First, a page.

Adherence to Mediterranean Diet and Non-Alcoholic Fatty Liver Disease: Effect on Insulin Resistance

Am J Gastroenterol. 2017 Dec;112(12):1832-1839. doi: 10.1038/ajg.2017.371. Epub 2017 Oct 24.


Objectives: The prevalence of cardiometabolic disorders, including non-alcoholic fatty liver disease (NAFLD), is increasing in western countries, because of changes in lifestyle and dietary habits. Mediterranean Diet (Med-Diet) is effective for cardiovascular prevention, but its relationship with NAFLD has been scarcely investigated.

Methods: We included 584 consecutive outpatients presenting with one or more cardiovascular risk factor such as type 2 diabetes mellitus (T2DM), arterial hypertension, overweight/obesity, and dyslipidemia. Liver steatosis was assessed using ultrasonography. Med-Diet adherence was investigated by a validated semiquantitative nine-item dietary questionnaire; patients were divided into low, intermediate, and high adherence. Insulin resistance was defined by the 75th percentile of homeostasis model of insulin resistance (HOMA-IR; ≥3.8).

Results: The mean age was 56.2±12.4 years and 38.2% were women. Liver steatosis was present in 82.7%, and its prevalence decreased from low to high adherence group (96.5% vs. 71.4%, P<0.001). In a multiple logistic regression analysis, hypertriglyceridemia (odds ratio (OR): 2.913; P=0.002), log (ALT) (OR: 6.186; P<0.001), Med-Diet adherence (intermediate vs. low OR: 0.115; P=0.041, high vs. low OR: 0.093; P=0.030), T2DM (OR: 3.940; P=0.003), and high waist circumference (OR: 3.012; P<0.001) were associated with NAFLD. Among single foods, low meat intake (OR: 0.178; P<0.001) was inversely significantly associated with NAFLD. In 334 non-diabetic NAFLD patients, age (OR: 1.035, P=0.025), high waist circumference (OR: 7.855, P<0.001), hypertriglyceridemia (OR: 2.152, P=0.011), and Log (ALT) (OR: 2.549, P=0.002) were directly associated with HOMA-IR, whereas Med-Diet score was inversely associated (OR: 0.801, P=0.018).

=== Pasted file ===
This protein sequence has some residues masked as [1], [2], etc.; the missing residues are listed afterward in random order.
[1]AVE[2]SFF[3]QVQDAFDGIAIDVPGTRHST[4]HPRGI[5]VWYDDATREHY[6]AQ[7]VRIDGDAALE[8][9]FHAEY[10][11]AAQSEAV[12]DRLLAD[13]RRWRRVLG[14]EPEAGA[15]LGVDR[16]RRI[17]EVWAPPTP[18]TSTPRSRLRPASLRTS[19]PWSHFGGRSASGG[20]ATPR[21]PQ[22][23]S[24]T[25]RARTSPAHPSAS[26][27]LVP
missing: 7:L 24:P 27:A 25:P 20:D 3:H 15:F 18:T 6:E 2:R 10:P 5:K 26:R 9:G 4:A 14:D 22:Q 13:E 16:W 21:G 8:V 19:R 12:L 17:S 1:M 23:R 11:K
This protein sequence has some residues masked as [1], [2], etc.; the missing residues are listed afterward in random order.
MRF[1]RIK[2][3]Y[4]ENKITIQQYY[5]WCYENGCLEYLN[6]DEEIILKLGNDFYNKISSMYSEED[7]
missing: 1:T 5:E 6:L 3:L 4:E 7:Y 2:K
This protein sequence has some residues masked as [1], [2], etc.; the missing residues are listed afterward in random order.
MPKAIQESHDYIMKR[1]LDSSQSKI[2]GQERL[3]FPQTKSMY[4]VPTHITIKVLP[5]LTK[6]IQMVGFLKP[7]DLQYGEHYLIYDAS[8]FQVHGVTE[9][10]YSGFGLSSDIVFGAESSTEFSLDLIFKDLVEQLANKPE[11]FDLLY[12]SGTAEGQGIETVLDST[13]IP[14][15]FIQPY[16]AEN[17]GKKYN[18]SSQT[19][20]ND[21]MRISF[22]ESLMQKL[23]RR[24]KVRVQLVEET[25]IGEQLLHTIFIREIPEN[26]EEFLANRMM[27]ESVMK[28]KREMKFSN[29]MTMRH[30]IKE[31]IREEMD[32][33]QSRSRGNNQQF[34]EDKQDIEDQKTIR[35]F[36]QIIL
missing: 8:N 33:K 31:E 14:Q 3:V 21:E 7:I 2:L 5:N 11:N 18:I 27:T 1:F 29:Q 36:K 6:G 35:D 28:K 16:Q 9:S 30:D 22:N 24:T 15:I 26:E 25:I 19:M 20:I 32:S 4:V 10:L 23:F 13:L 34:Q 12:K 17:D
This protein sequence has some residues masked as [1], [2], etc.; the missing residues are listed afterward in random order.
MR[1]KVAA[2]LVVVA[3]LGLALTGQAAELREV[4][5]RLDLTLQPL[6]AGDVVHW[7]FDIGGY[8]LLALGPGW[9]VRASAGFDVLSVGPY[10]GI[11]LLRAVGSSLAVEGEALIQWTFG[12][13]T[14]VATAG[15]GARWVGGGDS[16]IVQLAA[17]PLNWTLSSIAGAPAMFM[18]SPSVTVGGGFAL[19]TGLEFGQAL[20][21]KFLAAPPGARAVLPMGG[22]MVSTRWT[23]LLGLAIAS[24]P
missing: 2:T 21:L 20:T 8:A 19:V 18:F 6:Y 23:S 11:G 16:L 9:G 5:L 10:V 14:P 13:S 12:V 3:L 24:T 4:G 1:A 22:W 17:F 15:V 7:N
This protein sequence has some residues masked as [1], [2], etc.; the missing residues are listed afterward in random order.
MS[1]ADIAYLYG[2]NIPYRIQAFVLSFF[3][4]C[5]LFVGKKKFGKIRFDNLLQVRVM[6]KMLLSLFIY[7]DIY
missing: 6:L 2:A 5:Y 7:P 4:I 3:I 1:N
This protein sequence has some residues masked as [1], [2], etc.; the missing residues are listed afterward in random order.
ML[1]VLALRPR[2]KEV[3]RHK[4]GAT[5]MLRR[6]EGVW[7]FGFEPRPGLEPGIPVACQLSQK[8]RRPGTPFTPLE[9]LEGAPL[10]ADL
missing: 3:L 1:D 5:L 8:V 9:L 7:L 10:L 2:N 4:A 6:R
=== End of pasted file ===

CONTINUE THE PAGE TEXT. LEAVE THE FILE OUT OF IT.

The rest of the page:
Conclusions: We found an inverse relationship between Med-Diet and NAFLD prevalence. Among NAFLD patients, good adherence to Med-Diet was associated with lower insulin resistance. Our findings suggest that Med-Diet may be a beneficial nutritional approach in NAFLD patients.

MeSH terms

  • Adult
  • Aged
  • Cohort Studies
  • Diet, Mediterranean*
  • Feeding Behavior
  • Female
  • Humans
  • Insulin Resistance*
  • Male
  • Middle Aged
  • Non-alcoholic Fatty Liver Disease / epidemiology*
  • Patient Compliance
  • Prevalence
  • Risk Factors